Background Hemophagocytic syndrome (HS) is a severe, potentially life-threatening, hyperinflammatory disorder. It is difficult to distinguish reactive HS (RHS) form other diseases such as sepsis, rheumatic diseases, and malignancies. Recently, Fardet et al have developed a score called HScore to help clinicians in the differential diagnosis of RHS.
Objectives Our aim was to analyze the performance of HScore (with and without bone marrow criteria) for RHS diagnosis in rheumatic diseases and to determine the best cut-off values for this subgroup of patients.
Methods We have retrospectively reviewed the medical records of patients with the diagnosis of RHS and rheumatic disorders who were evaluated in Departments of Rheumatology and Pediatric Rheumatology at Hacettepe University, Ankara, Turkey between 2002-2014. The first group (n=32) consisted of patients who had RHS and the control group (n=64) included patients with rheumatic diseases but not RHS. We have applied the HScore and examined the performances of different cut-off values. SPSS 15.0 for Windows is used for statistical analysis.
Results We have included a total of 32 patients in the RHS group. Of these patients, 14 (43.75%) had AOSD, 10 (31.25%) SJIA, six (18.75%) SLE, and two (6.25%) had vasculopathies. The control group (n=64) was consisted of 32 AOSD, 13 SJIA and 19 SLE patients who did not have RHS. Adult/pediatric patient ratios were 20/12 for RHS and 47/17 for control group. The HScore parameters and numbers of patients according to the categories of each parameter were summarized in Table 1. The best cut-off value was 190.5 with a sensitivity of 96.9% and specificity of 98.4%. In adult and pediatric subgroups, it had a sensitivity of 95% and 100%, and specificity of 97.9% and 100%, respectively. A lower cut-off value of 155.5 seemed to perform better with a sensitivity of 96.9% and specificity of 84.4% when we excluded the bone marrow item of the HScore. This cut-off value had a sensitivity of 95% and 100%, and specificity of 80.9% and 94.1% in adult and pediatric groups respectively. Of note, in the pediatric subgroup, a higher cut-off value of 169.5 performed better with a sensitivity and specificity of 100%.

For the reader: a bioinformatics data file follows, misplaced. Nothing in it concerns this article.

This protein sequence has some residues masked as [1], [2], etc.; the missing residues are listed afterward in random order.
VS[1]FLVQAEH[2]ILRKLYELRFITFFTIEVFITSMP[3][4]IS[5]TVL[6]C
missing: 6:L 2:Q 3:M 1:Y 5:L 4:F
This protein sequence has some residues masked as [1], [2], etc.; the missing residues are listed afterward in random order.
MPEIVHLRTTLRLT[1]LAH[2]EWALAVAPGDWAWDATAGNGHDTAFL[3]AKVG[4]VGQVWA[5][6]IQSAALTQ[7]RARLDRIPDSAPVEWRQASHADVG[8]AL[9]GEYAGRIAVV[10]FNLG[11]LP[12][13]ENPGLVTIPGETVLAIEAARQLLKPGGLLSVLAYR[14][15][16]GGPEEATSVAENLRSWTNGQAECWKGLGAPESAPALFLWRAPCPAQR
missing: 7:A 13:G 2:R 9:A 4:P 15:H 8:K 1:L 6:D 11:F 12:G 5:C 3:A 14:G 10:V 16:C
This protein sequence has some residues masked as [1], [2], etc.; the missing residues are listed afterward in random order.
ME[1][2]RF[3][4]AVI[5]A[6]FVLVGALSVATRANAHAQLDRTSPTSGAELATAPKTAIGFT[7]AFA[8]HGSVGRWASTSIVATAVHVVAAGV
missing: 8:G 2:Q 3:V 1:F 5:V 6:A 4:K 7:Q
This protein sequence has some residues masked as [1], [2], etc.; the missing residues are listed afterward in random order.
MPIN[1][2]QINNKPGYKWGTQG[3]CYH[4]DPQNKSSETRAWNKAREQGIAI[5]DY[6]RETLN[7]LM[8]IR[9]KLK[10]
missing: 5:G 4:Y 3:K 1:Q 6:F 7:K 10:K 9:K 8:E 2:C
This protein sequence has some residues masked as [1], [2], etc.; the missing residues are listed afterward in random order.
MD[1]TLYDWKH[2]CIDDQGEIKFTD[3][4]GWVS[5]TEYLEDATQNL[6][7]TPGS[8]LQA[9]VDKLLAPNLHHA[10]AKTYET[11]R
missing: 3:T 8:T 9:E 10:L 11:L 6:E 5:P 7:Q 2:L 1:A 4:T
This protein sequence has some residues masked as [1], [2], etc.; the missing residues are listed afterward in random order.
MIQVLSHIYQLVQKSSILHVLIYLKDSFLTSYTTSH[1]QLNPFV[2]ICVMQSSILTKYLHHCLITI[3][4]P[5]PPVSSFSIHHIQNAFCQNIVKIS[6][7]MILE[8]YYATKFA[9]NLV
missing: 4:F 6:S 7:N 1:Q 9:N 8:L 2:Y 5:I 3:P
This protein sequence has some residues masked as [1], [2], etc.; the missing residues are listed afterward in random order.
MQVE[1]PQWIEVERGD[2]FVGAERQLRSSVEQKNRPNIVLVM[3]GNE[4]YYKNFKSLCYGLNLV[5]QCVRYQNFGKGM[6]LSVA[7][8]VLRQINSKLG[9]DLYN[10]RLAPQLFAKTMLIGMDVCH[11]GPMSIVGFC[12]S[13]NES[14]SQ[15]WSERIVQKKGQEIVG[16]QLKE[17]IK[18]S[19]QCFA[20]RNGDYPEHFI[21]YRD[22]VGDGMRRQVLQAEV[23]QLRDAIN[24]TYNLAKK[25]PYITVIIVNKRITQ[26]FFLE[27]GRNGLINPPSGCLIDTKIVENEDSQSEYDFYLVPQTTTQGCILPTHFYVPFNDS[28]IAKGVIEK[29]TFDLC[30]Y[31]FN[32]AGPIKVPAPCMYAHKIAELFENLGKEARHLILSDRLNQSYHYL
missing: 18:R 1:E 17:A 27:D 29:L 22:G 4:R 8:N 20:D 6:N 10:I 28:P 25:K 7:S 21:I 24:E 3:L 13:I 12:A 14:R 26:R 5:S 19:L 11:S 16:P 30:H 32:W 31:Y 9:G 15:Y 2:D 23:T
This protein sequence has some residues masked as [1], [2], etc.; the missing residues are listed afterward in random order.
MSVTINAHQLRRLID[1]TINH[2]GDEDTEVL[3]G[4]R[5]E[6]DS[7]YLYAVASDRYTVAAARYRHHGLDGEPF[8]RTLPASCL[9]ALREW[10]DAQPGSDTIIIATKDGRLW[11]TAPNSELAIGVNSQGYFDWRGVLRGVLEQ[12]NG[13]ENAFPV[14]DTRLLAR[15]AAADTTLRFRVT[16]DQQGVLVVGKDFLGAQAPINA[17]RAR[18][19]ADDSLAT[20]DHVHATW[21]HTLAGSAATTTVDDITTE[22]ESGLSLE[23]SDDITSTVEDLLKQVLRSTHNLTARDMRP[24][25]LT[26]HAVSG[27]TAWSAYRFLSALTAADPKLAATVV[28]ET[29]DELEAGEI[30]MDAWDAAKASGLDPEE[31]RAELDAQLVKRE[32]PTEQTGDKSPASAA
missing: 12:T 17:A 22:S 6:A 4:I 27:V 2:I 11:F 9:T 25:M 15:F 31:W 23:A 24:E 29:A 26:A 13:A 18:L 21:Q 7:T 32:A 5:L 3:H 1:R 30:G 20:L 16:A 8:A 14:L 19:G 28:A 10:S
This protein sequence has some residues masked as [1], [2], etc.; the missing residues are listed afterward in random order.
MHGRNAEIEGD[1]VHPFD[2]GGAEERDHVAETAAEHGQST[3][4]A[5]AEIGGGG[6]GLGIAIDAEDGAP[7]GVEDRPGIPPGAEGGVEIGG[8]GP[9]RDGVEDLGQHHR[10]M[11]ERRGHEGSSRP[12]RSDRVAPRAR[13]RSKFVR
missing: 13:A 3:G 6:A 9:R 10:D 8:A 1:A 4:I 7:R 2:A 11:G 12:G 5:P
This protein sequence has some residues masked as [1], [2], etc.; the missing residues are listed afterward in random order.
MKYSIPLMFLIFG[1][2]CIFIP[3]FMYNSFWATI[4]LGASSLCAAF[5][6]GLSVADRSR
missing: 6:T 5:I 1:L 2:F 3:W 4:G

Conclusions According to the original study, the best cut-off value for the HScore was 169; however, in our study group, 190.5 performed better. Our results indicate that different cut-off values should be determined for RHS according to the different underlying disorders. We do not always perform bone marrow aspiration to determine hemophagocytosis for RHS diagnosis, especially in patients with rheumatic diseases. Thus, it may be more proper to use the HScore set without the bone marrow item especially in this subset of patients. Further prospective studies are needed to evaluate the strength and potential practical usefulness of the HScore in different patient group.
Fardet L, Coppo P, Kettaneh A, Dehoux M, Cabane J, Lambotte O. Low glycosylated ferritin, a good marker for the diagnosis of hemophagocytic syndrome. Arthritis Rheum 2008;58(5):1521-7
Disclosure of Interest None declared